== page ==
# Tag Info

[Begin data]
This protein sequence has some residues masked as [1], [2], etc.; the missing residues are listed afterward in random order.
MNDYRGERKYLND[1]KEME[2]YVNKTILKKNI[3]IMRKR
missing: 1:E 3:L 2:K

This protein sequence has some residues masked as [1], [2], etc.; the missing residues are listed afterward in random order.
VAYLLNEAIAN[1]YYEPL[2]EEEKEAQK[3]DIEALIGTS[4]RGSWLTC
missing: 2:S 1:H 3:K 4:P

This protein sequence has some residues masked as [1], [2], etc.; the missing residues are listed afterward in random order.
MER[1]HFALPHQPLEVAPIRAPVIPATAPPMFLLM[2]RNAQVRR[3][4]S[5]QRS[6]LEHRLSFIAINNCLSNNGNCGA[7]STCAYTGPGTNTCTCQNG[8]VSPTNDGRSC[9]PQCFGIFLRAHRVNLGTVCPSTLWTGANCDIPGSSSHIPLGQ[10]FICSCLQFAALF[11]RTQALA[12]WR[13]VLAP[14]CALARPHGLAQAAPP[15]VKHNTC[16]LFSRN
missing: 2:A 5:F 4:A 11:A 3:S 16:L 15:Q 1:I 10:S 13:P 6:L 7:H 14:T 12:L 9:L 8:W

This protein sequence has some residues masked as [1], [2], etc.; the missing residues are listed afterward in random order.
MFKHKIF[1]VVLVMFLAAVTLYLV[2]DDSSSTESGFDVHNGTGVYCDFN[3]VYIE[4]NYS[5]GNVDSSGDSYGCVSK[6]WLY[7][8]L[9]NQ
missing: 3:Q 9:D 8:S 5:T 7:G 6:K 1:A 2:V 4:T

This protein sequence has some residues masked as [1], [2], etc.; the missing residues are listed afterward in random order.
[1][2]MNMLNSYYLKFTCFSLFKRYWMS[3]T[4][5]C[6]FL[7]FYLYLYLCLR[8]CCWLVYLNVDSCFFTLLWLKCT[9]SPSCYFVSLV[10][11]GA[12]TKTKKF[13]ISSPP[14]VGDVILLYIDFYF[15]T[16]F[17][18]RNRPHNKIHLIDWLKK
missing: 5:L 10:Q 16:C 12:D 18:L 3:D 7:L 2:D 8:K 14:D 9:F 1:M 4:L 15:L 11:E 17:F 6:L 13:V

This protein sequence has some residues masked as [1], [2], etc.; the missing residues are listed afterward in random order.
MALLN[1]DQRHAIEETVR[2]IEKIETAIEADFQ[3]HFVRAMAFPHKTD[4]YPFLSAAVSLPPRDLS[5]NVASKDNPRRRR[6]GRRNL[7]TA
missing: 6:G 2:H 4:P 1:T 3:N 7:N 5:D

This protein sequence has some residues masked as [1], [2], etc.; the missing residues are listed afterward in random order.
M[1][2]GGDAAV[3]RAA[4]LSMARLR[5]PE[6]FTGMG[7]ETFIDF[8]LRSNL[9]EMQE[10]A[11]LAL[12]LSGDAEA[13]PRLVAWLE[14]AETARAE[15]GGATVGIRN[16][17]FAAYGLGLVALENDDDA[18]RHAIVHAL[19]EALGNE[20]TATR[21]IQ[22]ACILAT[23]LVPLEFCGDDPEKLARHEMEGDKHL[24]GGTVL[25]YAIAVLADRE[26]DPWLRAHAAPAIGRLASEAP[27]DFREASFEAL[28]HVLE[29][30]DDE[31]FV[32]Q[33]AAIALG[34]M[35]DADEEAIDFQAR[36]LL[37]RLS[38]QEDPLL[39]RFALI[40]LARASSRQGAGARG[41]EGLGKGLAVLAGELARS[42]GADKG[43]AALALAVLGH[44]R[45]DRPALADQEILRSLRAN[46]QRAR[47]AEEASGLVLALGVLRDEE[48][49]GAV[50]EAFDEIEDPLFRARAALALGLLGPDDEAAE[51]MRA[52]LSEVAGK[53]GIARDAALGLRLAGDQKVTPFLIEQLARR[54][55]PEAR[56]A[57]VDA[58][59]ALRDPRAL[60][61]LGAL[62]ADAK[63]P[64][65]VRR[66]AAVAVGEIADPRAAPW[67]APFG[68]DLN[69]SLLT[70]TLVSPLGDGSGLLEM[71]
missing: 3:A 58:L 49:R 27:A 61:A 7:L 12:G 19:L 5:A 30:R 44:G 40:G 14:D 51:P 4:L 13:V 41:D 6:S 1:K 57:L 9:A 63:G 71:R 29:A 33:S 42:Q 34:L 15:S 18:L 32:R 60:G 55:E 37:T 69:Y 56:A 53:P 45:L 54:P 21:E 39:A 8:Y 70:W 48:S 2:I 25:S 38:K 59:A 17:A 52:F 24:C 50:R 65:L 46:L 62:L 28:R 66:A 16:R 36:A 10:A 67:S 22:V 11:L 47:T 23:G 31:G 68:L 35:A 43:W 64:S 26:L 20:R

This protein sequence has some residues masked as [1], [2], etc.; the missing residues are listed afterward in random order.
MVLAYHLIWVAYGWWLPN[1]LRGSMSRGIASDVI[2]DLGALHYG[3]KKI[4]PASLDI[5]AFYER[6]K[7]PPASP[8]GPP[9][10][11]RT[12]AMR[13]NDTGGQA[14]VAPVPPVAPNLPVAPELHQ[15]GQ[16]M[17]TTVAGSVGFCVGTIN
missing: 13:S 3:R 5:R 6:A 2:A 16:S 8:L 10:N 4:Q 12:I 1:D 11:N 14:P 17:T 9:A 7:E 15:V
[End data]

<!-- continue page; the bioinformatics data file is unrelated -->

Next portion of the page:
Initial conditions are always given at $t=0^-$, because they define the state of the system before any input is applied, and - by definition - the input is applied at $t=0$. The state at $t=0^+$ is determined by the initial conditions as well as by the input signal. The unilateral Laplace transform can be used to solve LCCDEs with initial conditions $y(0^-), ... 1 If you add "dissipative" to your passivity requirement, then yes to both. A perfectly lossless LC system (or any other perfectly lossless resonant oscillator) is neither BIBO stable, nor is it Lyapunov stable. (I had to look it up, but Lyapunov stability basically says that if the system is stable around an equilibrium point, then over time it'll ... 2 A counter-example would be an ideal LC-circuit, which is passive but not BIBO stable: if excited at its resonance frequency, the output grows without bounds. Such systems are sometimes called marginally stable, because they have poles on the stability boundary (the imaginary axis). Note that if a system is not lossless, i.e., if there is a positive ... 1 A second-order system without damping (such as an ideal LC circuit) will not produce any output without input and with zero initial conditions. It will produce output only if there is either a non-zero input signal or non-zero initial conditions. One very common definition of linearity in system theory is that if$y_1(t)$and$y_2(t)$are the responses to ... 1 An ideal LC circuit has no resistance, and hence no resisitive loss mechanism. Therefore if it starts to oscillate (due to, for example, a non-zero initial voltage or current stored in the L or C), then it will oscillate indefinetely on its own, yielding a situation as described in your question. Zero input response of a linear system is the response under ... 2 Clearly, for negative values of$t$, the system needs to know the future in order to determine its output. Hence, the system can't be causal. Since the system is also time-varying (show it!), its response to an impulse doesn't say much about its general behavior, unlike it would be the case for a linear time-invariant (LTI) system. So the given system's ... 3 I think your understanding is correct. The steady state response of an LTI system is the part of the response that is caused by a steady excitation at the input, like a sinusoidal signal, or any other periodic signal. The transient response is caused by changes at the input, like switching on a signal, or changing the parameters of a periodic input signal, ... 2 Sequences that are "time-invariant" must be constants (not varying with time at all). What the OP is actually asking about is a (discrete-time) system whose response$y$to the input$x$is defined to be $$y[n] = \begin{cases}\sum_{k=n_0}^n x[k], & n \geq n_0,\\??? & n < n_0\end{cases}$$ where the$???\$ is there because according to some ...